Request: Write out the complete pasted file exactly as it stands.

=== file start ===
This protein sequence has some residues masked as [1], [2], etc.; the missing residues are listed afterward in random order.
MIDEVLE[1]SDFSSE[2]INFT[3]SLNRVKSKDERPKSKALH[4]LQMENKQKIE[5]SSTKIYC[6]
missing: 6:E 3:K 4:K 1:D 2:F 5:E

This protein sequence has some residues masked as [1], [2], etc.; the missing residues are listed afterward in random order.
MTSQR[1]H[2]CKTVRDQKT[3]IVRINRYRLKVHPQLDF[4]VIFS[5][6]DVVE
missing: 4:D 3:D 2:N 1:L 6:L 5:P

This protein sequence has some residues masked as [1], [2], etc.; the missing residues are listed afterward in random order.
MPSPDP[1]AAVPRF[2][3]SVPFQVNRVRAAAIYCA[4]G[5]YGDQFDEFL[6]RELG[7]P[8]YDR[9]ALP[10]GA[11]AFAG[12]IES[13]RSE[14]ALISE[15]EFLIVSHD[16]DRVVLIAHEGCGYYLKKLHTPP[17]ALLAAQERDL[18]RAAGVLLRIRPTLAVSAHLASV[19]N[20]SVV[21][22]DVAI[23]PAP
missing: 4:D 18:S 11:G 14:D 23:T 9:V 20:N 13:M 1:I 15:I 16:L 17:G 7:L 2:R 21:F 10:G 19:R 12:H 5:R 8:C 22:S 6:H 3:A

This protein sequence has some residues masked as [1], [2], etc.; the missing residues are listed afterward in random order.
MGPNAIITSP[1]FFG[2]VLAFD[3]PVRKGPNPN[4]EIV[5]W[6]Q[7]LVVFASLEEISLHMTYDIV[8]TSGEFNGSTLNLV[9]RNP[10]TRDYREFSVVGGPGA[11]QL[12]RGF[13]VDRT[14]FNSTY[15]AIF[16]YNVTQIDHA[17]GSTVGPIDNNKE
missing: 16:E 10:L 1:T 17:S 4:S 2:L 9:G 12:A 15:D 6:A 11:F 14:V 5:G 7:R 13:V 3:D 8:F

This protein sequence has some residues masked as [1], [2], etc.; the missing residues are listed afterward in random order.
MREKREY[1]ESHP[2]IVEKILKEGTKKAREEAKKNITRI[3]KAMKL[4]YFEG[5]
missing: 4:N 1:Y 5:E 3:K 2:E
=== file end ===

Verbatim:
This protein sequence has some residues masked as [1], [2], etc.; the missing residues are listed afterward in random order.
MIDEVLE[1]SDFSSE[2]INFT[3]SLNRVKSKDERPKSKALH[4]LQMENKQKIE[5]SSTKIYC[6]
missing: 6:E 3:K 4:K 1:D 2:F 5:E

This protein sequence has some residues masked as [1], [2], etc.; the missing residues are listed afterward in random order.
MTSQR[1]H[2]CKTVRDQKT[3]IVRINRYRLKVHPQLDF[4]VIFS[5][6]DVVE
missing: 4:D 3:D 2:N 1:L 6:L 5:P

This protein sequence has some residues masked as [1], [2], etc.; the missing residues are listed afterward in random order.
MPSPDP[1]AAVPRF[2][3]SVPFQVNRVRAAAIYCA[4]G[5]YGDQFDEFL[6]RELG[7]P[8]YDR[9]ALP[10]GA[11]AFAG[12]IES[13]RSE[14]ALISE[15]EFLIVSHD[16]DRVVLIAHEGCGYYLKKLHTPP[17]ALLAAQERDL[18]RAAGVLLRIRPTLAVSAHLASV[19]N[20]SVV[21][22]DVAI[23]PAP
missing: 4:D 18:S 11:G 14:D 23:T 9:V 20:N 13:M 1:I 15:I 16:L 17:G 7:L 2:R 21:F 10:G 19:R 12:H 5:R 8:C 22:S 6:H 3:A

This protein sequence has some residues masked as [1], [2], etc.; the missing residues are listed afterward in random order.
MGPNAIITSP[1]FFG[2]VLAFD[3]PVRKGPNPN[4]EIV[5]W[6]Q[7]LVVFASLEEISLHMTYDIV[8]TSGEFNGSTLNLV[9]RNP[10]TRDYREFSVVGGPGA[11]QL[12]RGF[13]VDRT[14]FNSTY[15]AIF[16]YNVTQIDHA[17]GSTVGPIDNNKE
missing: 16:E 10:L 1:T 17:S 4:S 2:L 9:G 12:A 15:D 6:A 11:F 14:V 5:G 7:R 13:V 3:D 8:F

This protein sequence has some residues masked as [1], [2], etc.; the missing residues are listed afterward in random order.
MREKREY[1]ESHP[2]IVEKILKEGTKKAREEAKKNITRI[3]KAMKL[4]YFEG[5]
missing: 4:N 1:Y 5:E 3:K 2:E